The most common thing I get asked about is stress and how to deal with it. And by this I mean the stress that feels too much and unmanageable, not the everyday little bit of stress that gets us up in the morning and going about our day.
Some stress is to be expected in life and is unavoidable for the most part. However, if it is affecting your health in a negative way, making you feel very anxious or depressed, or making your life feel unbearable and not worth living, it is time to get working on reducing your stress.
Stress levels are hard to measure, as different people react to events in their lives in different ways. Things you find stressful may not be stressful for someone else, and vice versa. The most important thing is to trust your gut when it is telling you that things are becoming overwhelming.
Also keep an eye out for the following signs: Rapid heartbeat, tense muscles, headaches, feeling irritated/agitated, sleeping problems, breathlessness, sweating, loss of appetite, upset stomach, difficulty concentrating and racing thoughts. All or some of these can be an indication that stress is affecting your wellbeing.
Many things can bring on stress, such as relationships, money, work, exams, the expectations you put on yourself or the expectations you feel other place on you … the list goes on.
What to do
The first step towards tackling stress is to acknowledge to yourself that there is a problem. The next is to find the cause of the stress. The final step is to take actions to ease the stress.
If you can, talk to someone. Keeping the stressful thoughts in your mind can cause them to intensify, whereas if you are able to put words on these thoughts then they can begin to feel more manageable. If you don’t feel able to talk to someone, write out the stressful thoughts – putting them into words can help you to figure out what exactly is causing you to feel stressed.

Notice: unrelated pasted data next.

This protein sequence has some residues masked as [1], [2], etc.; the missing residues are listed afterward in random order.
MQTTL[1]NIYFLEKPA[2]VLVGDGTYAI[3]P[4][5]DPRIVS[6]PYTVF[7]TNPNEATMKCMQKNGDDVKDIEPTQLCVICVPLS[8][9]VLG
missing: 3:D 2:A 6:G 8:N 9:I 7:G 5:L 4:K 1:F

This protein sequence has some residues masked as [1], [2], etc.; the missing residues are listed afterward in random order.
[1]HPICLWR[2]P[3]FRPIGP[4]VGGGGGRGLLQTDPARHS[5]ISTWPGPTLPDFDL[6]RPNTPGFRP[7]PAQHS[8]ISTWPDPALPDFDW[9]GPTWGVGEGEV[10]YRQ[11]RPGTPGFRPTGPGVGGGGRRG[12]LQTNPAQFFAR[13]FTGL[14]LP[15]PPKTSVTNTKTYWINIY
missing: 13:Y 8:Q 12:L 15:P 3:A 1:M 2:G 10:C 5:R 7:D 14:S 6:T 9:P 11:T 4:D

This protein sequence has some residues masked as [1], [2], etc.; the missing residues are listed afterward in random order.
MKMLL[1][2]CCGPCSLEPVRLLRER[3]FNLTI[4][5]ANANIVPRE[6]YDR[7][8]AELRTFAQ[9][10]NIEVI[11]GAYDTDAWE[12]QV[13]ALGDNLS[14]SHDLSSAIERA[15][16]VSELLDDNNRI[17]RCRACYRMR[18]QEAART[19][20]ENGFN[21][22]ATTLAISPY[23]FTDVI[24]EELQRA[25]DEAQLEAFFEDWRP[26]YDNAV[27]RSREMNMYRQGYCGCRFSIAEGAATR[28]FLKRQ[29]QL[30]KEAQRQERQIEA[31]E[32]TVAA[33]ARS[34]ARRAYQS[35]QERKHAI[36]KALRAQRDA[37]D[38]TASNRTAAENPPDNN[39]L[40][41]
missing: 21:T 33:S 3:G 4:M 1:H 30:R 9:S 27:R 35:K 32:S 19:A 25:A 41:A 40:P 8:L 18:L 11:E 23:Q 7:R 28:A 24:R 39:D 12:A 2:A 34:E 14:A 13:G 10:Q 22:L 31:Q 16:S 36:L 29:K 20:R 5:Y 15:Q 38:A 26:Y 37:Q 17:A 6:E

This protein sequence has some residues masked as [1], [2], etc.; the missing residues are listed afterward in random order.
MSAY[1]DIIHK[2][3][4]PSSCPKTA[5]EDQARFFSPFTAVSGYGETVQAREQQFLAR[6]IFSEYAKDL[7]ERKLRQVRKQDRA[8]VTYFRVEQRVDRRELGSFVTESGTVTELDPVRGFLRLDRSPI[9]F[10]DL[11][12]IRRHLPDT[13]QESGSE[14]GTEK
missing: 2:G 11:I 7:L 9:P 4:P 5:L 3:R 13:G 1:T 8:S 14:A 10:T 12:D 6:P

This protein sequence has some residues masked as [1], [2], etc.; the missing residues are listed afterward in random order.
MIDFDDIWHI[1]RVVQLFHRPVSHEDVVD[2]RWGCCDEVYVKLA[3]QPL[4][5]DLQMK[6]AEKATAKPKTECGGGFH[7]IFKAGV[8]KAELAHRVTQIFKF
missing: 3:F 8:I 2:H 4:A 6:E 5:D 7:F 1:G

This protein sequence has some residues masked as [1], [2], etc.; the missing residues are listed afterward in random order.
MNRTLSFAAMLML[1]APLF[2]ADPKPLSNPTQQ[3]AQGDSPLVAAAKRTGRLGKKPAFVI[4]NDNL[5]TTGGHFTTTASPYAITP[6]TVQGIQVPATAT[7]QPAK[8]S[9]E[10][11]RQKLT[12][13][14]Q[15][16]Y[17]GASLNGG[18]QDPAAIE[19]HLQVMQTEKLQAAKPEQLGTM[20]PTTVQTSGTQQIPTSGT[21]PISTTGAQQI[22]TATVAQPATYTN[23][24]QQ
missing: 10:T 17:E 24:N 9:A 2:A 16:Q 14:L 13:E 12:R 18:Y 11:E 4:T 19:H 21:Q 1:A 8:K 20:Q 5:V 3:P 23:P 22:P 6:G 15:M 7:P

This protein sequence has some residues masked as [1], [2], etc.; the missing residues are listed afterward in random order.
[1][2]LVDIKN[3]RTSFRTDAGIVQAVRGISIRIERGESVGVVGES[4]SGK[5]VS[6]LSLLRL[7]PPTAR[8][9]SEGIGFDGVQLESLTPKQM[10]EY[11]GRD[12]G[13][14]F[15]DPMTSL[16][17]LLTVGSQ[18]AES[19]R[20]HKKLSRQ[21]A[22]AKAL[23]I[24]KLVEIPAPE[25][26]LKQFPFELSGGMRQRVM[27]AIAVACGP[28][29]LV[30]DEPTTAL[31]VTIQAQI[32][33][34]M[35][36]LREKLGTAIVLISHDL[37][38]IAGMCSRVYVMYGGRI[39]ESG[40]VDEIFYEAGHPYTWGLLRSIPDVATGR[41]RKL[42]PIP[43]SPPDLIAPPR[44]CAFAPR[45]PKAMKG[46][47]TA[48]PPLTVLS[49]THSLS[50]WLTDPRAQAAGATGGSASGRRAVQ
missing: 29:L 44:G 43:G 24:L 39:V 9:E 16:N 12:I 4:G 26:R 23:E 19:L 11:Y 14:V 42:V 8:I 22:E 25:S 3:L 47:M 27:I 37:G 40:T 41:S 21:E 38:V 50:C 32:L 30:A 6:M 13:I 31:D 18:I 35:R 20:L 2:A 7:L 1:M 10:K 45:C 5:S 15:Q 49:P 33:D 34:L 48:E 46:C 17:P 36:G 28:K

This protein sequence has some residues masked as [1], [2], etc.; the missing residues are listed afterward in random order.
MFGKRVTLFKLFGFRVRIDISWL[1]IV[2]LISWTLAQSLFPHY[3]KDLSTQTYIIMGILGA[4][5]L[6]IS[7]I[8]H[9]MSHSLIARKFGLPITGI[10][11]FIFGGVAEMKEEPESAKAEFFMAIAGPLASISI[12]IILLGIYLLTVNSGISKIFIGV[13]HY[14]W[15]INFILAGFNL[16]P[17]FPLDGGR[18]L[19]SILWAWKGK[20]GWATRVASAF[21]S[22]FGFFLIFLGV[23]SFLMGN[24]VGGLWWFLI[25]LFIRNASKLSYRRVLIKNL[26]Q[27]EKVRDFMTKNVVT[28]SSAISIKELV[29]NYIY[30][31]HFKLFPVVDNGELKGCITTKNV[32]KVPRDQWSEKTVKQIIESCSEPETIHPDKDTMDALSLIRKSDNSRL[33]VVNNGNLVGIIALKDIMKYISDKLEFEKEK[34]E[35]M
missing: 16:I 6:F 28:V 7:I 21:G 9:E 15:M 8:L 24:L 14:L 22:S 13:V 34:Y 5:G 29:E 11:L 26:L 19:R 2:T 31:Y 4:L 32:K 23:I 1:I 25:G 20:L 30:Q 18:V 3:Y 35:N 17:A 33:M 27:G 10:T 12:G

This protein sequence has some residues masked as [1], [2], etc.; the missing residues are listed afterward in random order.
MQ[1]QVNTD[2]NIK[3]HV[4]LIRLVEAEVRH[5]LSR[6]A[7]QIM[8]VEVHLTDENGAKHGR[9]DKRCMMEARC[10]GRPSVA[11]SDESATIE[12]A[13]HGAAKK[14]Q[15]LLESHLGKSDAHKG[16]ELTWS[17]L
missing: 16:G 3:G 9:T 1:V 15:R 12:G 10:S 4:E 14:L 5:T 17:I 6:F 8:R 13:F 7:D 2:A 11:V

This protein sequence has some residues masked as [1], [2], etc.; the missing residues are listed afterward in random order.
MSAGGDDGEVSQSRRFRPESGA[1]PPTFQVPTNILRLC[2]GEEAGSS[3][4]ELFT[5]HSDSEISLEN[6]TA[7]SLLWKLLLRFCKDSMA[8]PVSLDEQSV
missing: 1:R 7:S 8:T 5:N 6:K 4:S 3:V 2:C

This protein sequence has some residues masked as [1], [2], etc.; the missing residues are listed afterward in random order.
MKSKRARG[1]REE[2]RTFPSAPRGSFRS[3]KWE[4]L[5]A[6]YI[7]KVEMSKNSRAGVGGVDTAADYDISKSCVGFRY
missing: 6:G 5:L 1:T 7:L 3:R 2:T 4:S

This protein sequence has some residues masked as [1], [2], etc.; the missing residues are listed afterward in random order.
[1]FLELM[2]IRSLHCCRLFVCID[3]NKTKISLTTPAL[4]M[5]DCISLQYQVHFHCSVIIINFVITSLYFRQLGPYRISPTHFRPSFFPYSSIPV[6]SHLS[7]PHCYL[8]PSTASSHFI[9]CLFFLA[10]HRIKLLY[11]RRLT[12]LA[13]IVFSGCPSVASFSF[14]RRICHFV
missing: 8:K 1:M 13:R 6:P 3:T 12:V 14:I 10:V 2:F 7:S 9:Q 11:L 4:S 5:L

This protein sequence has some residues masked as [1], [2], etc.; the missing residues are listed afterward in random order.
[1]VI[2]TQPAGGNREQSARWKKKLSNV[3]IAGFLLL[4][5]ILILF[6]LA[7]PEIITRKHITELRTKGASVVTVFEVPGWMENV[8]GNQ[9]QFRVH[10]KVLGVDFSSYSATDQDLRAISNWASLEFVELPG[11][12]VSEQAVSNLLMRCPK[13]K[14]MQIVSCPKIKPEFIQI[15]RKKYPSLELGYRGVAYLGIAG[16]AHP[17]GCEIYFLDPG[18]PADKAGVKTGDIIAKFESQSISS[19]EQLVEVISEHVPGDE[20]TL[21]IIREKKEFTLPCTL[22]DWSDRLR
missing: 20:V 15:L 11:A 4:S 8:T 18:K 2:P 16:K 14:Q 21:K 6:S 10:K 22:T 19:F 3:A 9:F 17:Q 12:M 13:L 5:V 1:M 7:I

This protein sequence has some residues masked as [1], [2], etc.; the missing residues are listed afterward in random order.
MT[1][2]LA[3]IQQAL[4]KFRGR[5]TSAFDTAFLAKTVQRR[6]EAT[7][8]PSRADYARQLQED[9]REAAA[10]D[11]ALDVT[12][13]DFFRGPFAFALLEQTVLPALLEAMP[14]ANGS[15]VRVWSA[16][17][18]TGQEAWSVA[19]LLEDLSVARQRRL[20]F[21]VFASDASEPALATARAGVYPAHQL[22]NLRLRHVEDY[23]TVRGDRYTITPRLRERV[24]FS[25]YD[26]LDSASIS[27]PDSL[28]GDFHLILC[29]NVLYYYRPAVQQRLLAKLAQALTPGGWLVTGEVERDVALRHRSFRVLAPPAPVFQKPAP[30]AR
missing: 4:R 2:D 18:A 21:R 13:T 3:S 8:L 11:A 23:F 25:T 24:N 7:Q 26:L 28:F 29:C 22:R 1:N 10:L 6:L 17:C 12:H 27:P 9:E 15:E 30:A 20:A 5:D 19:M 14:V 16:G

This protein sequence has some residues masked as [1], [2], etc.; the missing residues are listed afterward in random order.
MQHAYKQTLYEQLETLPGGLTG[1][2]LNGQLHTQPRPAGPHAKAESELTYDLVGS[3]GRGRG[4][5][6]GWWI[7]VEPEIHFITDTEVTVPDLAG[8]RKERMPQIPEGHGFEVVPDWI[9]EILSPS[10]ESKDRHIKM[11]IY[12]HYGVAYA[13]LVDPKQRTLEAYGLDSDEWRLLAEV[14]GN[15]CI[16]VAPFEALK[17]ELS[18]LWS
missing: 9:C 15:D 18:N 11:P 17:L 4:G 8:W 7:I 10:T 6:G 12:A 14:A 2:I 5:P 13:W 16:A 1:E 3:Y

Manage your own wellbeing. Being proactive and doing things that are good for your wellbeing can help manage feelings of stress. Good things to start with include: relaxing, exercising, eating well, getting enough sleep, breathing exercises and avoiding too much alcohol or drugs. Even though these steps always seem very basic, if put into practice they make a big difference to stress levels.
Finally, find support. If you have tried the above tips and it isn’t enough, then consider a visit to your doctor or check out some of the links below. There are many websites with information on stress and how to best deal with it. Here are some Irish ones with good information and tips: www.mentalhealthireland.ie/a-to-z/stress, ie.reachout.com/inform-yourself/anxiety-panic-and-shyness/stress, www.irishheart.ie/your-health/ways-to-live-better/stress, and www.hse.ie/eng/health/az/s/stress.
Your local library stocks many books about stress and coping. Check out www.librariesireland.ie/healthy-ireland/healthy-ireland-book-list as a starting point.
Looking for a counsellor to talk to? Speak to your doctor for a referral or check out these websites to find a counsellor in your area: www.iacp.ie, iahip.org.
Jannah Walshe is a counsellor and psychotherapist based in Castlebar and Westport. A fully accredited member of The Irish Association for Counselling and Psychotherapy, she can be contacted via www.jannahwalshe.ie, or at firstname.lastname@example.org or 085 1372528.